However, there are occasions when euthanasia has to be considered, such as when dogs are too sick with no chance of recovery. When their quality of life has deteriorated so far, it is often unkind to prolong their suffering. Also, if a dog has shown extreme aggression and presents a danger to humans and other animals, then euthanasia may be the only option.

This is a difficult and emotive subject that will divide dog lovers, but DVGRR never takes euthanasia lightly! In 2020, they successfully rehomed 95.6% of their rescue dogs, which qualifies them as a ‘no-kill’ shelter.

The DVGRR website is certainly worth a look if only to take advantage of the helpful advice in their education section and check out their online shop. You might find their terms and conditions daunting, but it’s a good sign that these people really know what they’re doing and have everyone’s best interests at heart, especially the dogs!

This rescue group goes over and above what many others do in terms of health care and testing before the dogs are rehomed. This includes the usual vaccinations, microchipping, and deworming. They also get heartworm medication, followed by flea and tick treatment, which is pretty standard. But on top of this, DVGRR dogs get behavior evaluation and obedience training, dental cleaning (and extraction if required), professional grooming, a blood chemistry profile, optional chest and abdomen X-ray, lump removal/biopsy, and a thyroid test, to name a few extras!

Adoption fees reflect this, starting from around $300 and going as high as $1,000.

If they sound like your kind of rescue group, check them out here:

Website: Delaware Valley Golden Retriever Rescue

Email: [email protected]

Phone: 717-484-4799

Facebook: @DVGRR

Goldendoodle Rescue Michigan

goldendoodle sitting on floor

The Michigan Animal Rescue League (MARL) is probably the oldest in our list of Goldendoodle rescue groups, as it was established in 1953!

This really is a different breed of shelter, as MARL has its own very impressive building where cats and dogs are given the utmost care and attention. MARL is also different in that it employs staff and relies on a team of dedicated volunteers.

MARL’s mission is to provide the highest quality of life for rescue cats and dogs. These animals in need are given everything they need, including medical care, socialization, and behavioral support. If possible, these animals will be adopted into forever homes. In the meantime, they are given short or long-term sanctuary in caring foster homes. MARL also provides education and outreach to raise awareness of animal welfare issues to reduce the number of unwanted and abandoned pets.

For MARL, it isn’t just a question of housing animals until they are adopted. The time in between rescue and adoption is used to shower these unfortunate pets with as much love and affection as they can take!

Adoption fees for dogs (including puppies) are set at $225. To begin the adoption process, you need to view the available dogs, then complete the application form. A staff member will be in touch to review your application and discuss what happens next.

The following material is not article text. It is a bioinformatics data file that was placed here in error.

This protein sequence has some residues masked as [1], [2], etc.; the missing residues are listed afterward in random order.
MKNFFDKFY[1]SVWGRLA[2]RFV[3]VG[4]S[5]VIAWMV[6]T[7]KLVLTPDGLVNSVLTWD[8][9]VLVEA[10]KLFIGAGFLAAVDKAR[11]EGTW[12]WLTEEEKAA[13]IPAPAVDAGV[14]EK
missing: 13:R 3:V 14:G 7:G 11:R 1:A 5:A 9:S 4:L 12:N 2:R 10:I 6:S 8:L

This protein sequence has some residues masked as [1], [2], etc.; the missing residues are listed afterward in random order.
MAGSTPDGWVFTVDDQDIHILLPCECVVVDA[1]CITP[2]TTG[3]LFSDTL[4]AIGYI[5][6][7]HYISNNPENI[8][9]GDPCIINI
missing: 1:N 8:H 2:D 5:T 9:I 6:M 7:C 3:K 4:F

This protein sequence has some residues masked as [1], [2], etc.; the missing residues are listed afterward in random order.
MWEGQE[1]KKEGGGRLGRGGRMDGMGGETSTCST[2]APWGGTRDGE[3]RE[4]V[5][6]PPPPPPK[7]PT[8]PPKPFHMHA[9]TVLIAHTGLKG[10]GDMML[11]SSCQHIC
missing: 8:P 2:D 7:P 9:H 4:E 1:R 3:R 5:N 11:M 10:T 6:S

This is an extremely efficient and well-run rescue. MARL’s website inspires confidence and the photos of the premises, with smiling humans and happy animals, creates an overall feeling that this is a place you can trust.

You can see this for yourself and contact MARL here:

Website: ​Michigan Animal Rescue League

Email: [email protected]

Phone: 248-335-9290

Wisconsin Goldendoodle Rescue

goldendoodle on the beach

Fetch WI Rescue, based in Verona, Wisconsin, is a community-focused rescue group with an emphasis on helping abandoned dogs locally. Since 2013, it has rescued over 3,000 dogs!

This is another nonprofit organization run entirely by volunteers. Even so, there’s a real sense of competence and professionalism on its website, which is clear and well-presented. It contains some very helpful advice, explained in a way that’s easy to understand. The FAQ section is well worth a look, as it gives you all the information you need.

The dedicated team at Fetch WI Rescue ensures that every dog is assessed and evaluated while in foster care. Behavioral and medical issues are taken care of, and each foster home has a maximum of two dogs so that they can get the individual attention they need.

Each dog is thoroughly checked, given dental work where necessary, and is brought up to date with any age-appropriate vaccines. Transparency is important to this rescue group, and all new owners will be advised of any medical or behavioral issues. Fetch WI Rescue will work with new owners to overcome any problems and provide specialist help from an animal behaviorist if necessary. They also assist with training, providing a free lesson worth up to $90 for all newly-adopted dogs.

The adoption fees are reasonable: puppies (8 weeks to 12 months) $400, adults (13 months to 7 years) $350, seniors (8 years plus) $200.

To adopt from Fetch, you can contact them at:

Website: ​Fetch WI Rescue​​​

Email: [email protected]

Facebook: @FetchWisconsin

Other Goldendoodle Rescues

goldendoodle on bed

Aside from these wonderful Goldendoodle rescue groups (and other breeds) mentioned above, you might also want to take a look at some of these online resources:

Petfinder – a fairly simple and straightforward website to help you find a rescue dog (or other pets) nearby. Be aware, though, that this will simply provide the details of the dog and rescue center you need to contact. It’s up to you to check out the rescue group.